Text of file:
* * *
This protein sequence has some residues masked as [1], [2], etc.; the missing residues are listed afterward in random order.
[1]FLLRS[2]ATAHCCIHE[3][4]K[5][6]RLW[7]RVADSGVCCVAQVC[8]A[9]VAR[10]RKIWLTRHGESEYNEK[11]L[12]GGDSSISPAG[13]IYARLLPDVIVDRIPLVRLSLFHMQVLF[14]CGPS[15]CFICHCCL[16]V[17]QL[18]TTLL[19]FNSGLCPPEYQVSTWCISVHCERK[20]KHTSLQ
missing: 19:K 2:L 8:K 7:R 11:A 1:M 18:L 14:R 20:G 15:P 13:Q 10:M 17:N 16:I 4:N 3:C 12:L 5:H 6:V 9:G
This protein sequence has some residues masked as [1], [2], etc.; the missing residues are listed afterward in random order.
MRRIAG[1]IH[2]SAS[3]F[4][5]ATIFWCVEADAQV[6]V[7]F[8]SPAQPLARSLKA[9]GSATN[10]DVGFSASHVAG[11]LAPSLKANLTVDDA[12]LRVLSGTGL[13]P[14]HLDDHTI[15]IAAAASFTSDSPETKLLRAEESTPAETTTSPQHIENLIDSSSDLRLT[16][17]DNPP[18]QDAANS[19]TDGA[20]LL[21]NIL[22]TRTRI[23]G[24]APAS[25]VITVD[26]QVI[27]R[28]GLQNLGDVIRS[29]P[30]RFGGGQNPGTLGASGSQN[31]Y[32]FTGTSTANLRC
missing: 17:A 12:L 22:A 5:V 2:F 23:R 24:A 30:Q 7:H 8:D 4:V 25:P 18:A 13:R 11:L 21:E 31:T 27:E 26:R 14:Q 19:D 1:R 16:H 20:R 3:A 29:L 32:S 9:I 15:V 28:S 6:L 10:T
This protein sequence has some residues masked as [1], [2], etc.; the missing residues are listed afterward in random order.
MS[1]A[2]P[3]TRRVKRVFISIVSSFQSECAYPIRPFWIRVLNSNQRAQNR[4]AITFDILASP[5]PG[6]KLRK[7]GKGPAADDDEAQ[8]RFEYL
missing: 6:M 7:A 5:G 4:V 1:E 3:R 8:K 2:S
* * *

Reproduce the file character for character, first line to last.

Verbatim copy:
This protein sequence has some residues masked as [1], [2], etc.; the missing residues are listed afterward in random order.
[1]FLLRS[2]ATAHCCIHE[3][4]K[5][6]RLW[7]RVADSGVCCVAQVC[8]A[9]VAR[10]RKIWLTRHGESEYNEK[11]L[12]GGDSSISPAG[13]IYARLLPDVIVDRIPLVRLSLFHMQVLF[14]CGPS[15]CFICHCCL[16]V[17]QL[18]TTLL[19]FNSGLCPPEYQVSTWCISVHCERK[20]KHTSLQ
missing: 19:K 2:L 8:K 7:R 11:A 1:M 18:L 14:R 20:G 15:P 13:Q 10:M 17:N 16:I 4:N 3:C 12:L 5:H 6:V 9:G
This protein sequence has some residues masked as [1], [2], etc.; the missing residues are listed afterward in random order.
MRRIAG[1]IH[2]SAS[3]F[4][5]ATIFWCVEADAQV[6]V[7]F[8]SPAQPLARSLKA[9]GSATN[10]DVGFSASHVAG[11]LAPSLKANLTVDDA[12]LRVLSGTGL[13]P[14]HLDDHTI[15]IAAAASFTSDSPETKLLRAEESTPAETTTSPQHIENLIDSSSDLRLT[16][17]DNPP[18]QDAANS[19]TDGA[20]LL[21]NIL[22]TRTRI[23]G[24]APAS[25]VITVD[26]QVI[27]R[28]GLQNLGDVIRS[29]P[30]RFGGGQNPGTLGASGSQN[31]Y[32]FTGTSTANLRC
missing: 17:A 12:L 22:A 5:V 2:F 23:R 24:A 30:Q 7:H 8:D 4:V 25:P 18:A 13:R 11:L 21:E 31:T 27:E 26:R 14:Q 19:D 1:R 16:H 20:R 3:A 29:L 32:S 9:I 15:V 28:S 6:L 10:T
This protein sequence has some residues masked as [1], [2], etc.; the missing residues are listed afterward in random order.
MS[1]A[2]P[3]TRRVKRVFISIVSSFQSECAYPIRPFWIRVLNSNQRAQNR[4]AITFDILASP[5]PG[6]KLRK[7]GKGPAADDDEAQ[8]RFEYL
missing: 6:M 7:A 5:G 4:V 1:E 3:R 8:K 2:S